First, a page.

Mr A.T. Maw proposed a vote of thanks to Dr. Pain, for whom hearty cheers were given by the Cadets and Scouts.


Albert Armstrong

Frank Arnold

Victor Barnard

Albert Bennett

Frederick Bexley

Edgar Brooks

Walter Channell

Arthur Clapshew

Ernest Clements

Frederick Clemetson

Frederick Cobbold

Augustus Coldman

Louis Collis

Arthur Cooper

Arthur Duffield

Douglas Edser

George Eldridge

George English

Cecil Gaston

Albert Godwin

Harry Godwin

George Goodchild

Reginald Gray

Charles Hagel

John Harding

George Hill

Albert Jopling

Grey Leach

Arthur Linforth

Richard Longley

Albert Maspero

William Palmer

Levi Powell

Wallace Robinson

Ernest Rowe

Harry Searle

William Searle

Herbert Shepherd

William Shepherd

Henry Sherwood

Percy Skelton

Alec Songhurst

Albert Taylor

Archibald Taylor

Frederick Taylor

Percy Taylor

William Taylor

James Tickner

Albert Treadgold

Albert Underwood

Frank Ward

Harry Watson




Bernard Clement Stenning
Captain 1908-1917

Lewis Arthur Bates

William Albert Bussey

Arthur Albert Fillery

Ernest Henry Friday

George Thomas Hope

Edward George Ireland

Joseph James Lewis

Lewis Wood Long

James Victor Miller

Lyall Marcus Neale

Benjamin Penfold

George Henry Port

Henry Skilton

Leonard Sidney Skilton

Absalom Henry Harvey Summerfield

Herbert John Whiten

Frederick George Worsfold

Edward George Murton

William Worsfold

Robert Henry Stickland

Herbert Tribe

George Albert Abell


Henry Wheeler

Albert Wickens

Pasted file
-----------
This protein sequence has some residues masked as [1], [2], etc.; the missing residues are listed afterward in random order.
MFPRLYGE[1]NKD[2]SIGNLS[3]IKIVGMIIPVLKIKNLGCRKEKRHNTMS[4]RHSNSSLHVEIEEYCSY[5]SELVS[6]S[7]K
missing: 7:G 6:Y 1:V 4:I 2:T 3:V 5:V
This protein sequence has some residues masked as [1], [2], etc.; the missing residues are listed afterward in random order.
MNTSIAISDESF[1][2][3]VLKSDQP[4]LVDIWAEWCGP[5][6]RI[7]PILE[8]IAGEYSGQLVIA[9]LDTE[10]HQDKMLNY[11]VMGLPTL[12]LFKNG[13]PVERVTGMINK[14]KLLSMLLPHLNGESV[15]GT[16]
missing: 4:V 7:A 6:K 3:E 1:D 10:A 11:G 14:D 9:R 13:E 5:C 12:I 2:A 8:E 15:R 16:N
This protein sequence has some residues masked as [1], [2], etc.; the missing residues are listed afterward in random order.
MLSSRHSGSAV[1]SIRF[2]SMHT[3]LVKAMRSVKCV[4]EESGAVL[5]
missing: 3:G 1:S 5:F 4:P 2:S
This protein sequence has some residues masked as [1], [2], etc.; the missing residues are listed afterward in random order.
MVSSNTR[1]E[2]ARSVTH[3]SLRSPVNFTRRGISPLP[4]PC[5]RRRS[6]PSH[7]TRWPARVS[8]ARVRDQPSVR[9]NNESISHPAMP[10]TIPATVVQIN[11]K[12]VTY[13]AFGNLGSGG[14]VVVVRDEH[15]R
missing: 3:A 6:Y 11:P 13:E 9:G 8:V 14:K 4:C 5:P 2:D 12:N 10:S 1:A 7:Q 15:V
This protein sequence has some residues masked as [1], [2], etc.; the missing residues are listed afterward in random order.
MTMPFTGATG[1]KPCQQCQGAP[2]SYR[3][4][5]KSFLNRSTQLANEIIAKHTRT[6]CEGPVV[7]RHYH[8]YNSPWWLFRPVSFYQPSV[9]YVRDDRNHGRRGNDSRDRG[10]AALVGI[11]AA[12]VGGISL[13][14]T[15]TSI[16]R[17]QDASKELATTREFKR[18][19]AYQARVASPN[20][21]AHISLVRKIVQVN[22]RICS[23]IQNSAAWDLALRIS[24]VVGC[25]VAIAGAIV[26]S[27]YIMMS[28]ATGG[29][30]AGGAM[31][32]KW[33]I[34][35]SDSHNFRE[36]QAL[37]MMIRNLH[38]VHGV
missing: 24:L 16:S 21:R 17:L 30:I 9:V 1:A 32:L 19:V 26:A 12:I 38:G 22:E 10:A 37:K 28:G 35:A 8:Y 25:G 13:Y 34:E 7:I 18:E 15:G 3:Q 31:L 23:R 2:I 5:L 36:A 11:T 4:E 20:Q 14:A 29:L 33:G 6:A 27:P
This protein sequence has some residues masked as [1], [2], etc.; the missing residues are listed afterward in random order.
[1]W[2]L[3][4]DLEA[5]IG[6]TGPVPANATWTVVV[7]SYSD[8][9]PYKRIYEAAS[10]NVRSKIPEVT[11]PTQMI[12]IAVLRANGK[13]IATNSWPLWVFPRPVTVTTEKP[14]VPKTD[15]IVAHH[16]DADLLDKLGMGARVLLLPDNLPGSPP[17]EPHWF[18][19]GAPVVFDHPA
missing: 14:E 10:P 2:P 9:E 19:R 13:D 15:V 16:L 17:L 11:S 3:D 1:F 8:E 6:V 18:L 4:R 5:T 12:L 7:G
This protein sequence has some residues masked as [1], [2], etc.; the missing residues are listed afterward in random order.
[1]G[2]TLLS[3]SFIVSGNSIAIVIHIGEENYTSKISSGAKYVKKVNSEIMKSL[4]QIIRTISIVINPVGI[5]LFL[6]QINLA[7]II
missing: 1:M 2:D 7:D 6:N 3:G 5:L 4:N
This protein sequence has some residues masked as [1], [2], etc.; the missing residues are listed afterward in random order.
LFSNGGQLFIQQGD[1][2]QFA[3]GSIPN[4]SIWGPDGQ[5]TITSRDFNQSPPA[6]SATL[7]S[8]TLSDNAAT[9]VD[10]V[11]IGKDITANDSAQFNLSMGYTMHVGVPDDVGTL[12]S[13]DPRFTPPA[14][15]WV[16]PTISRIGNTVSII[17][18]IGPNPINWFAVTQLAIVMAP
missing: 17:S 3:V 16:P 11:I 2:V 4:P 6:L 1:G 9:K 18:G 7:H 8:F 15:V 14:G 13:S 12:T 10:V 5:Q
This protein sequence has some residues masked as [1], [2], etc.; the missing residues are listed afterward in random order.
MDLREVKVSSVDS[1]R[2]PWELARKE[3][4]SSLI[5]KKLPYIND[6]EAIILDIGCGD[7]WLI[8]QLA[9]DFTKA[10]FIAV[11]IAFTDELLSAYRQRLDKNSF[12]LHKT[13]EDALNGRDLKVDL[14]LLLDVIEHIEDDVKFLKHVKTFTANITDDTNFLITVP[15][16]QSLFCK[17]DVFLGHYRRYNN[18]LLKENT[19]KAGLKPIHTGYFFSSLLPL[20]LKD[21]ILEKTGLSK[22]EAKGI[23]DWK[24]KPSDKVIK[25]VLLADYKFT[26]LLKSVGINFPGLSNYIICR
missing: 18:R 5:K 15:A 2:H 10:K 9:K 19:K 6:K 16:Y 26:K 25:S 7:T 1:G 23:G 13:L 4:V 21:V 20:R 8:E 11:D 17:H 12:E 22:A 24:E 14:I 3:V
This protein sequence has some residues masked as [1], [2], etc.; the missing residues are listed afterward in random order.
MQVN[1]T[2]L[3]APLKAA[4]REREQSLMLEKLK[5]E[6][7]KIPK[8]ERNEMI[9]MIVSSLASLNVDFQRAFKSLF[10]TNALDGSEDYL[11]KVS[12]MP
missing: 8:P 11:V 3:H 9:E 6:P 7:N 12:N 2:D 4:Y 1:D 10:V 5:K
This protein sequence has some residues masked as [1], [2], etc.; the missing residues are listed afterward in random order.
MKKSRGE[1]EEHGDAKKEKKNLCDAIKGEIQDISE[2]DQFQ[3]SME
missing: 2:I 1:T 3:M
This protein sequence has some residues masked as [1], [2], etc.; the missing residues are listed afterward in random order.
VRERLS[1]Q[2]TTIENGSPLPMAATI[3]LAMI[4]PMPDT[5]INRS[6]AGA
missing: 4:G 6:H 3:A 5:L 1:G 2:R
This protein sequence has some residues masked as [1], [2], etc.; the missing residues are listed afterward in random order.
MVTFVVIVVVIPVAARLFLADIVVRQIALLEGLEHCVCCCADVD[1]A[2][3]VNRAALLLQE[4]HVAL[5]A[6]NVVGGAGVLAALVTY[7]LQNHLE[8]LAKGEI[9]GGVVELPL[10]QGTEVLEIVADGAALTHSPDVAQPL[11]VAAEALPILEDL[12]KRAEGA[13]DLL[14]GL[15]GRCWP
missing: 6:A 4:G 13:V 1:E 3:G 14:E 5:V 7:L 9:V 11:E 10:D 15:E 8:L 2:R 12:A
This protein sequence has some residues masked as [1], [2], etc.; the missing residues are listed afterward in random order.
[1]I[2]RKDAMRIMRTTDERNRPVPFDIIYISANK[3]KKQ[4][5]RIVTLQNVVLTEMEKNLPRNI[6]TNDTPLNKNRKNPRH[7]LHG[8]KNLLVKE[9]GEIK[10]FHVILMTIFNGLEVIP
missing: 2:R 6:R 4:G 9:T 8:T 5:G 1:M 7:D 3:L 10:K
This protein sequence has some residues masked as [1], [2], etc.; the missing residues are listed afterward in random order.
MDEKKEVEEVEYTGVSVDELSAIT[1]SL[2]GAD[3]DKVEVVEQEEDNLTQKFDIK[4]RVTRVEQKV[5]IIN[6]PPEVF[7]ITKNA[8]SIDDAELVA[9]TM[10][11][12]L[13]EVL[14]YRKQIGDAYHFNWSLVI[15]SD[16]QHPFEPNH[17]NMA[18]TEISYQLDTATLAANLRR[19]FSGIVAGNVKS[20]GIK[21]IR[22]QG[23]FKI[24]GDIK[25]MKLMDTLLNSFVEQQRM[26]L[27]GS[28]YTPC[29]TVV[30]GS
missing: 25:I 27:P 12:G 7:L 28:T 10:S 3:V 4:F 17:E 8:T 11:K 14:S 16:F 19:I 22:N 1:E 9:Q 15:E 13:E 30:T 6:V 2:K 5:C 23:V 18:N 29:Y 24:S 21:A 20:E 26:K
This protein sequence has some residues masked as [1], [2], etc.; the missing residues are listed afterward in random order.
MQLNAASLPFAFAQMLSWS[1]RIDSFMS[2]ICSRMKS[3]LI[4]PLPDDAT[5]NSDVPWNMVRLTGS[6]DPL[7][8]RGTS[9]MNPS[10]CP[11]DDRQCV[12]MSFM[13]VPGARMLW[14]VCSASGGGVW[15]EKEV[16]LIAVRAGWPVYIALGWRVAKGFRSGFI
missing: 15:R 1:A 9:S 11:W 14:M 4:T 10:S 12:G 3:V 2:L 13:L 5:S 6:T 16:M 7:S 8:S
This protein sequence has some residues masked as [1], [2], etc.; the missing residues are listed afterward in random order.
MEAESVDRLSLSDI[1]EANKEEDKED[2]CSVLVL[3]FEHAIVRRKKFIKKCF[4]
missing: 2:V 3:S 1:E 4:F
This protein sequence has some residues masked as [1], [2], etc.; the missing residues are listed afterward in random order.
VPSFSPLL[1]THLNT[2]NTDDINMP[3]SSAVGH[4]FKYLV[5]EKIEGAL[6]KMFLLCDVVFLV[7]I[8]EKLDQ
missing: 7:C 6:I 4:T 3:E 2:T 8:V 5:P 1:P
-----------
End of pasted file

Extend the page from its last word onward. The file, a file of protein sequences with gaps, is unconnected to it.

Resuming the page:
Henry Wise

Victor Wright

Stanley Yardley

Edwin Watson

Trayton Small

Cecil Preskett

Leonard May

Harry Moore

Arthur Razzell

Frederick Finch

Reginald Trodd

Harold Lemon

Leonard Faithful

Wilfred Randall

Albert Fairs

Leonard Gibbs

Ronald Tribe

Joseph Blackwall

Frank Filkins

Walter Feltham

Percy Finch

Harold Hawkins

Frederick Watkins

Edwin Huggett

Robert Crocker

Arthur Toone

John Poulter

Henry Chapman

Frederick Lavender


The Tryptich, on the history wall of BFree, formerly All Saints, Leatherhead, December 2012.
The dates and words Roll of Sacrifice are no longer showing: source Haslam


According to the National Archive, the Church Lads Brigade was founded in 1891. It became the first scout group incorporated in the world in 1909. Between 1911 and 1930 it was the largest force of cadets in the country. More Victoria Crosses were awarded to former members of the Church Lads Brigade than were awarded to former members of any other youth organisation.
page last updated 19 May 15: 2 Sep 20